Democrats Understand the Politics of Amnesty, Republicans Don’t
There’s nothing more amusing in politics than watching Democrats feign concern for the political future of the Republican Party, as they attempt to cajole Republicans into self-immolation. The issue of amnesty is the latest and greatest example of this spectacle.
Behind all that bravado and push-polling perpetrated by liberal special interest groups, Democrats are apprehensive about their immigration deform/voter registration drive. They know that all the real polls show that the public wants enforcement first, and actually desires less overall immigration over more immigration. That is why it is so important for them to make Republicans own the amnesty bill, which is now over 1,000 pages long.
If you listen carefully to the chatter concerning the upcoming Senate vote, most of the focus is not centered on passing the bill, but passing it with bipartisan support. Chuck Schumer has said on several occasions that he is looking for upwards of 70 yes votes in the Senate. Now, why would someone who feels he is sitting on a popular bill, which can be used to bludgeon the other side, desire to share the electoral boon with the enemy? Why not pass it with most Republicans in the opposition, and hit them for it during the 2014 elections, when voters will undoubtedly punish the GOP for opposing something so popular as amnesty? After all, their silly little polls show this bill being more popular with the GOP base than with anyone else?
The answer to all conservatives who live outside of DC is obvious. In the real world, this bill is not only unpopular with the GOP base, it will sink Democrats with Independent voters and Reagan Democrats. That’s why Schumer wants the GOP to take the lead on the bill.
Moreover, the voter intensity gap on this issue is very similar to that of the gun issue – a dynamic that is quite ominous for Democrats. When most people were polled about expanded background checks in the abstract, they answered in the affirmative. Who wouldn’t support such a mellifluous-sounding idea? But how many of those people really supported the idea in reality – enough to act on that abstract expression of support? In fact, it was those who opposed the legislation who were more involved, more intense, and planned to vote based on that single issue.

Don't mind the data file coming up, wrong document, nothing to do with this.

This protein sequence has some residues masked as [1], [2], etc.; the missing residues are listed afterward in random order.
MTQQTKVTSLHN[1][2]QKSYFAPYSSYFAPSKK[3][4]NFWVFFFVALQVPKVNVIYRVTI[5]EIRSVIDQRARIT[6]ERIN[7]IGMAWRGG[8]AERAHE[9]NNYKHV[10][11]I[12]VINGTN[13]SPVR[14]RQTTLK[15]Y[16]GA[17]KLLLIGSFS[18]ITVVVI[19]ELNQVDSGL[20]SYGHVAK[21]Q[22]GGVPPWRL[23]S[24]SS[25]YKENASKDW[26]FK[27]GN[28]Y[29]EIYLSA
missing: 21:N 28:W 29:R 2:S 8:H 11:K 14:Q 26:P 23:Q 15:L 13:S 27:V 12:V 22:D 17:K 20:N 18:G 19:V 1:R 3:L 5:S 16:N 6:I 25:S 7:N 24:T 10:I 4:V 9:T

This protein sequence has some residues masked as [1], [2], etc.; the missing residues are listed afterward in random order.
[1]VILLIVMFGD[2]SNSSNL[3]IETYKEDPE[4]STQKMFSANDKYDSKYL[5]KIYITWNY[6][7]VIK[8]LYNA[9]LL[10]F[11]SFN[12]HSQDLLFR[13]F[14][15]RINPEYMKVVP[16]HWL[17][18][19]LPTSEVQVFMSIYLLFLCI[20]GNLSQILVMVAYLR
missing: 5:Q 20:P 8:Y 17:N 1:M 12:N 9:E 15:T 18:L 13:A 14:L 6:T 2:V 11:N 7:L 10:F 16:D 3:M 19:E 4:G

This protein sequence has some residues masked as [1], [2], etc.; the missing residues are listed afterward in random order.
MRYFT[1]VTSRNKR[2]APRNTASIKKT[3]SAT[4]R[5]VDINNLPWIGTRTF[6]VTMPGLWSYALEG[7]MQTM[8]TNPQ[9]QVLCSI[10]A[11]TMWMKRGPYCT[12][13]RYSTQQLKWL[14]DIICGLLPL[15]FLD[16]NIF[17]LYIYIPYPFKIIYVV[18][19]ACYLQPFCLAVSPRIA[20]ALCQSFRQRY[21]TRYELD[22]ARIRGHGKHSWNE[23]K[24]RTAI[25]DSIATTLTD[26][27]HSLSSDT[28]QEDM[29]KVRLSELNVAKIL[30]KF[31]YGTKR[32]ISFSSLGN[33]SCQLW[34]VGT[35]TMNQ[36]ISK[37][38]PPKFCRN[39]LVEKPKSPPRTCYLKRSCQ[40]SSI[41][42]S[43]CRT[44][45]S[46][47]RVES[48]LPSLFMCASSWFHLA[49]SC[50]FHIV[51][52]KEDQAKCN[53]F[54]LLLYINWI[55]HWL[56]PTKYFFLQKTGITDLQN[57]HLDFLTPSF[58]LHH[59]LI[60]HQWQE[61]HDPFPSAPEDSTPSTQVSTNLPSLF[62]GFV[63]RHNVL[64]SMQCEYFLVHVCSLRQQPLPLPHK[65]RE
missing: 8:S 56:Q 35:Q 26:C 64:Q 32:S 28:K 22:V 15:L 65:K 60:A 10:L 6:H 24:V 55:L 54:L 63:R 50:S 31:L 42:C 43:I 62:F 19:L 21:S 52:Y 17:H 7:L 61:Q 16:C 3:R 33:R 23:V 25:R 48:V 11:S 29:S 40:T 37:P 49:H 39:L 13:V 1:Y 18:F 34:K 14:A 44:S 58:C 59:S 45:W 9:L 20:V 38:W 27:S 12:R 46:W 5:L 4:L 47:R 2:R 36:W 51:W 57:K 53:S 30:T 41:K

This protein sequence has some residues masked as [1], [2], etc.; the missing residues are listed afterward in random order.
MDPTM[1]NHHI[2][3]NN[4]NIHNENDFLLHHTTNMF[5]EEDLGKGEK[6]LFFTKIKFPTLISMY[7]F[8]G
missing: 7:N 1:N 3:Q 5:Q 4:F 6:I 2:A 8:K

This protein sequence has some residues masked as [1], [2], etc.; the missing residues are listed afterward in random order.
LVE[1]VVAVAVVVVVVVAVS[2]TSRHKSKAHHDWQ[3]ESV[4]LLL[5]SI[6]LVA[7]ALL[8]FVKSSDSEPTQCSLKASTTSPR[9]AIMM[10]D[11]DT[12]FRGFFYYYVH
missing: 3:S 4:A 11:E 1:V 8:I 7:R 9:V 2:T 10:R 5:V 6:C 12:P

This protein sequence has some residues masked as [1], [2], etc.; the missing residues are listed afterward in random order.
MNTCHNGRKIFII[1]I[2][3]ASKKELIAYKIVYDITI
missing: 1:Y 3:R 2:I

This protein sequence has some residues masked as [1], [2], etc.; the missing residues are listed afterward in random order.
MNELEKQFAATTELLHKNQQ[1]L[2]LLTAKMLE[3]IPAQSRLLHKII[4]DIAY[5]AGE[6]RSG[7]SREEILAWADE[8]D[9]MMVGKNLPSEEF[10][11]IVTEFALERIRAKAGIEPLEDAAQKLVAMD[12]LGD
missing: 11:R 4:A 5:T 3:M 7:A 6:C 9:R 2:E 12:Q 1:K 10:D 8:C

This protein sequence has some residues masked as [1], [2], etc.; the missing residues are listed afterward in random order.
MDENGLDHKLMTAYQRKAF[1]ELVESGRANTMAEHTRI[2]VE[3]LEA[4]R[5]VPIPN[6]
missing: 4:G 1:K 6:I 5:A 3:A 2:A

The same thing applies to the immigration debate. Even in the polls that misrepresent the issue in order to net a positive result for pro-amnesty forces, there is no sense of how intense that support is for a mass amnesty. Obviously, if you ask people if they would support amnesty in the abstract if the illegals will jump through a millions hoops, assimilate, learn English, and pay trillions in taxes, they will answer in the affirmative. But how many of them – other than friends and relatives of the illegals themselves – are up in arms and out in the streets to support this bill? We all know that it is the people who are against amnesty that will be the most intense in their activism on this issue (aside for the special interests).
It’s funny to watch so many red state Republicans, such as Mitch McConnell from Kentucky, support amnesty in contravention to the views of their constituents. The stupid party might believe the push polling that Democrats disseminate, but Democrats certainly don’t. Whenever Democrats run in a red districts, they go all the way to the right on this issue. John Barrow from Georgia, one of the few remaining white Democrats in the south, has announced his opposition to the bill and has introduced enforcement-only legislation. He’s obviously looking at the real polling data – the stuff GOP operatives are too dumb to study.
If I ever pursue a PHD, the doctoral thesis will cover the relationship between IQ and the inside-the-beltway Republicans.